Aims To characterise the epidemiology of eye trauma in the event of falls presenting to the emergency departments (ED) in the USA.
Method Retrospective cohort study. Nationwide Emergency Department Sample was used to analyse fall encounters presenting to the ED with eye trauma from 2006 to 2015. National estimates of the leading diagnoses were determined, and multivariable regression was used to determine the relationship between factors involved in fall encounters presenting with eye trauma.
Results From 2006 to 2015, an estimated 87 991 036 fall encounters presented to the ED, of which 952 781 encounters had eye trauma as either a primary or secondary diagnosis. The overall incidence of fall encounters with eye trauma per 100 000 US population increased from 30.7 encounters in 2006 to 33.8 encounters per 100 000 population in 2014 with a decrease seen in 2015. Eye trauma, including vision-threatening type, was highest in females (n=500 520, 52.5%), elderly (n=400 209, 42%) and children (n=2 06 741, 21.7%). Elderly were more likely to have eye trauma in the setting of falls (adjusted OR (aOR) 2.06, 95% CI 2.02 to 2.11) and be admitted (aOR 1.89, 95% CI 1.86 to 1.91) than adults (reference). The leading types of eye trauma were contusion of orbital tissues (n=174 292, 18.3%), laceration of eyelid and periocular area (n=172 361, 18.1%) and orbital fractures (n=151 013, 15.8%).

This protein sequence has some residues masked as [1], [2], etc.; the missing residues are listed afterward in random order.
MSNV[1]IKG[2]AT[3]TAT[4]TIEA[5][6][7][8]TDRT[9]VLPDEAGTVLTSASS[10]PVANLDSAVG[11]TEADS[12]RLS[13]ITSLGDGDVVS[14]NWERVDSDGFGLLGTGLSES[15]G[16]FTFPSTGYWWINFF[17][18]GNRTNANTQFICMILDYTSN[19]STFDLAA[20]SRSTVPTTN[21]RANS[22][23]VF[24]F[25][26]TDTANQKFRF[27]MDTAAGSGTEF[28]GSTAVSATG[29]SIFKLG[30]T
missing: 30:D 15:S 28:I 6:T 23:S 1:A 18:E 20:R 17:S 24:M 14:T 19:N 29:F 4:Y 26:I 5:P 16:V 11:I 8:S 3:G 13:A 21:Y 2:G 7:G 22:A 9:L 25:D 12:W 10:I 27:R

Conclusions Falls are preventable, yet the incidence of falls and resulting eye trauma are increasing despite our best efforts. As ophthalmologists, we should not only develop guidelines to recognise and counsel at-risk groups under our care but also strategies for prevention of eye trauma secondary to falls.
Statistics from Altmetric.com
Funding The authors have not declared a specific grant for this research from any funding agency in the public, commercial or not-for-profit sectors.
Competing interests None declared.
Patient consent for publication Not required.
Ethics approval The University of Pittsburgh Institutional Review Board approved the study and since the database does not contain any direct patient identifiers, informed consent was not required.
Provenance and peer review Not commissioned; externally peer reviewed.
Data availability statement Data may be obtained from a third party and are not publicly available. This data set was purchased through HCUP.
If you wish to reuse any or all of this article please use the link below which will take you to the Copyright Clearance Center’s RightsLink service. You will be able to get a quick price and instant permission to reuse the content in many different ways.